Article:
Members of our Lived Experience Collective, Joan and Tanya, deliver a podcast on grief and healing specifically for those who have lost loved ones to suicide.
We are two people who have lost loved ones to suicide. It’s a conversation about grief, but it’s also a conversation about hope & an exploration of whether it is possible to grieve with meaning after the very worst kind of loss.
When someone dies by suicide, those left behind have questions. Family and friends might ask why, when, or contemplate what happened in the days or hours leading up to death. Those questions are tough, and continue to be tough. But there are also questions about some very practical things – how could this have happened? How did they do it? And what made them think of this?
In the days immediately after a suicide, what happens? Shock? Devastation? Do you feel too much or absolutely nothing? How do you navigate those difficult and harrowing days immediately after a death by suicide?
Today we talk anger and the role this big emotion might or might not play in the grief that follows a suicide.
When it comes to suicide, they always say – there is never one cause. But if you talk to anyone who is grieving suicide – all they can think about is why. And those whys sometimes take you to dark places. Why did they do it? Why did they leave me? Why wasn’t I enough? So why do we need to know? Why does the search for why become so important?
Of all forms of death, suicide still attracts the biggest stigma. People are embarrassed by it, they’re shocked, overwhelmed, sometimes even repulsed. It’s something we don’t like to talk about, we don’t even like to think about the possibility of it. Well, our episode today is about one of the consequences of this stigma. When we’ve been taught not to talk about something, when the time comes to talk about it – we don’t know how.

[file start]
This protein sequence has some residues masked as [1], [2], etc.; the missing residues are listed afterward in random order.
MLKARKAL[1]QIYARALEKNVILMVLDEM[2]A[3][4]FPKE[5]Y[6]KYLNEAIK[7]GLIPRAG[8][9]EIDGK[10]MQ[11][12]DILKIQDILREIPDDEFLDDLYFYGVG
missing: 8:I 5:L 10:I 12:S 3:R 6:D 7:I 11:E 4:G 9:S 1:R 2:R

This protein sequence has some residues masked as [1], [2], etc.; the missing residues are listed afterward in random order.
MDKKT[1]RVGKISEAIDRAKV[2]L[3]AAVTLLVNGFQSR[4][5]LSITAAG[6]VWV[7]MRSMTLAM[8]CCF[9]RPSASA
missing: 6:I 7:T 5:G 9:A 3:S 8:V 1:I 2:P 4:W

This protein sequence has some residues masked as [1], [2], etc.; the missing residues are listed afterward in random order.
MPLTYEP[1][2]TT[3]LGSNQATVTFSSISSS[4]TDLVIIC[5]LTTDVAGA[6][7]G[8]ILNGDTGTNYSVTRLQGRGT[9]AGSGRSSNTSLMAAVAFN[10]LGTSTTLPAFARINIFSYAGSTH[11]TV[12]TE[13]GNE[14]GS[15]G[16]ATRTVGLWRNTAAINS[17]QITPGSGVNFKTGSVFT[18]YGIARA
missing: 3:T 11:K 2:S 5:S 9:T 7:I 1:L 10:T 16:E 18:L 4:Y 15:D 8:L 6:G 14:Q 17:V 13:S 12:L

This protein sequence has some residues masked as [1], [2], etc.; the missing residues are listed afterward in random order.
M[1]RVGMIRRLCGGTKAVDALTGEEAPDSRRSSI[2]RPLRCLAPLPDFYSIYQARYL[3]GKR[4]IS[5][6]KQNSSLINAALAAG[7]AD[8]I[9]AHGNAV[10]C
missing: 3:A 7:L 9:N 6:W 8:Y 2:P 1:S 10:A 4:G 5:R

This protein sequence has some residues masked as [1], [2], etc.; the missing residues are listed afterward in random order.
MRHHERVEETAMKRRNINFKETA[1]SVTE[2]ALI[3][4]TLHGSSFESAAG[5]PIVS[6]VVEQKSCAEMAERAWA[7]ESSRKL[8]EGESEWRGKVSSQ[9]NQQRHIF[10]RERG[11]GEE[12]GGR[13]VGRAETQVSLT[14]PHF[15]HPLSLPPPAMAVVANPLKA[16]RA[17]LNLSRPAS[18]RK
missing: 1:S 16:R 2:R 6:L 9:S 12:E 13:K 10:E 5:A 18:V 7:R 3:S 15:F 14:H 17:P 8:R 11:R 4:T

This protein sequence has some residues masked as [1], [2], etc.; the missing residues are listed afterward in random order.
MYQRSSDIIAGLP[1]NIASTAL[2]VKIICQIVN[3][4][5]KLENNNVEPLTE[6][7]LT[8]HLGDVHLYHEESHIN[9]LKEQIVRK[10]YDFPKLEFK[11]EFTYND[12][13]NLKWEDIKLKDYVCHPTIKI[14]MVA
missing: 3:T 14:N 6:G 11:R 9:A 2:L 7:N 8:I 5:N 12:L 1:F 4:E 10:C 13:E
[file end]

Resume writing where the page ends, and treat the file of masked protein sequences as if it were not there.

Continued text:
Today our conversation is about an absolutely huge topic in the world of suicide and bereavement – blame and guilt. In the confusion that follows a suicide, loved ones go on the search for answers. And with the act of searching, accusation often follows. We might blame others, we sometimes blame the past, we also blame ourselves. Could we have stopped someone from killing themselves? Did something we do contribute to their death? The ‘what if’ road is a heart breaking one and today, we’re reflecting on where it might lead.
Sometimes after a person has died, we discover things about them that we never knew in life – both good and bad. When discoveries & perhaps scandalous discoveries are made – what happens to the memories you hold of that person & your beliefs about the relationship you had with them? We wanted to know. So, today we’re talking and sharing secrets. They say there are some secrets we take to the grave. But sometimes those secrets don’t stay there.
Families have many questions when someone dies by their own hand, but so too does the state. Institutions become involved – the police, pathologists, medical examiners and the coroner all suddenly have a ringside seat to your life.
You are still the bereaved, but the state now sees you as something else – the witness.
At a time when you’re dealing with the most awful grief, you may find yourself trying to navigate the maze of a complex legal system.
Today we’re going to talk about what the formal process of investigation surrounding a suicide was like for us.
Today we’re talking about the funerals we held for our loved ones – we’re talking celebration and sadness. How do you ‘do’ a funeral when your loved one has died by suicide? Where do you even start?